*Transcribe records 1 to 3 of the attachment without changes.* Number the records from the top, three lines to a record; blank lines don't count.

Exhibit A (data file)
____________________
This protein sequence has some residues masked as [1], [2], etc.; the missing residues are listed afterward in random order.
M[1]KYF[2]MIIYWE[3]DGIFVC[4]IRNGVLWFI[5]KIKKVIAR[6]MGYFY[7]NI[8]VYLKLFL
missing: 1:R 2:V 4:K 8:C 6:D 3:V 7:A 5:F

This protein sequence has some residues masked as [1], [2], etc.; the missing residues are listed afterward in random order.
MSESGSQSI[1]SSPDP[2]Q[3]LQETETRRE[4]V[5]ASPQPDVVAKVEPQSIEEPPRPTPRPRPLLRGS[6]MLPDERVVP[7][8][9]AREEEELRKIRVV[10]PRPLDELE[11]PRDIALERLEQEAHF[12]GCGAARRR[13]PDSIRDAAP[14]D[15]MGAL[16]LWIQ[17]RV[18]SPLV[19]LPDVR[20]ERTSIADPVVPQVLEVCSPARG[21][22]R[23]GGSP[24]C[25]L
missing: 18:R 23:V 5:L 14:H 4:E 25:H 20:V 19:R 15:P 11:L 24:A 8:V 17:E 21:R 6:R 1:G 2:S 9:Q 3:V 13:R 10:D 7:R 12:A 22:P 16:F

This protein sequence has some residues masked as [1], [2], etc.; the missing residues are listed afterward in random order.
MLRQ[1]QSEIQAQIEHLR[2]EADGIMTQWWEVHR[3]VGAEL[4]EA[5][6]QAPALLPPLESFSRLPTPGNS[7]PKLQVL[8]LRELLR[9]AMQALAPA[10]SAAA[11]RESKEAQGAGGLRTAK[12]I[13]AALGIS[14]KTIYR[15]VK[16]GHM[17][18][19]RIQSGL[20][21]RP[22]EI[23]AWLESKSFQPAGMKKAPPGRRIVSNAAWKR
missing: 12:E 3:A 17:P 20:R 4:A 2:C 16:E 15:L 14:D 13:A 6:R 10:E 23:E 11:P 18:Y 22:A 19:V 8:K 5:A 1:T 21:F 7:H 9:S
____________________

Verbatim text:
This protein sequence has some residues masked as [1], [2], etc.; the missing residues are listed afterward in random order.
M[1]KYF[2]MIIYWE[3]DGIFVC[4]IRNGVLWFI[5]KIKKVIAR[6]MGYFY[7]NI[8]VYLKLFL
missing: 1:R 2:V 4:K 8:C 6:D 3:V 7:A 5:F

This protein sequence has some residues masked as [1], [2], etc.; the missing residues are listed afterward in random order.
MSESGSQSI[1]SSPDP[2]Q[3]LQETETRRE[4]V[5]ASPQPDVVAKVEPQSIEEPPRPTPRPRPLLRGS[6]MLPDERVVP[7][8][9]AREEEELRKIRVV[10]PRPLDELE[11]PRDIALERLEQEAHF[12]GCGAARRR[13]PDSIRDAAP[14]D[15]MGAL[16]LWIQ[17]RV[18]SPLV[19]LPDVR[20]ERTSIADPVVPQVLEVCSPARG[21][22]R[23]GGSP[24]C[25]L
missing: 18:R 23:V 5:L 14:H 4:E 25:H 20:V 19:R 15:P 11:L 24:A 8:V 17:E 21:R 6:R 1:G 2:S 9:Q 3:V 13:R 10:D 7:R 12:A 22:P 16:F

This protein sequence has some residues masked as [1], [2], etc.; the missing residues are listed afterward in random order.
MLRQ[1]QSEIQAQIEHLR[2]EADGIMTQWWEVHR[3]VGAEL[4]EA[5][6]QAPALLPPLESFSRLPTPGNS[7]PKLQVL[8]LRELLR[9]AMQALAPA[10]SAAA[11]RESKEAQGAGGLRTAK[12]I[13]AALGIS[14]KTIYR[15]VK[16]GHM[17][18][19]RIQSGL[20][21]RP[22]EI[23]AWLESKSFQPAGMKKAPPGRRIVSNAAWKR
missing: 12:E 3:A 17:P 20:R 4:A 2:C 16:E 15:L 14:D 13:A 6:R 10:E 23:E 11:P 18:Y 22:A 19:V 8:K 5:A 1:T 21:F 7:H 9:S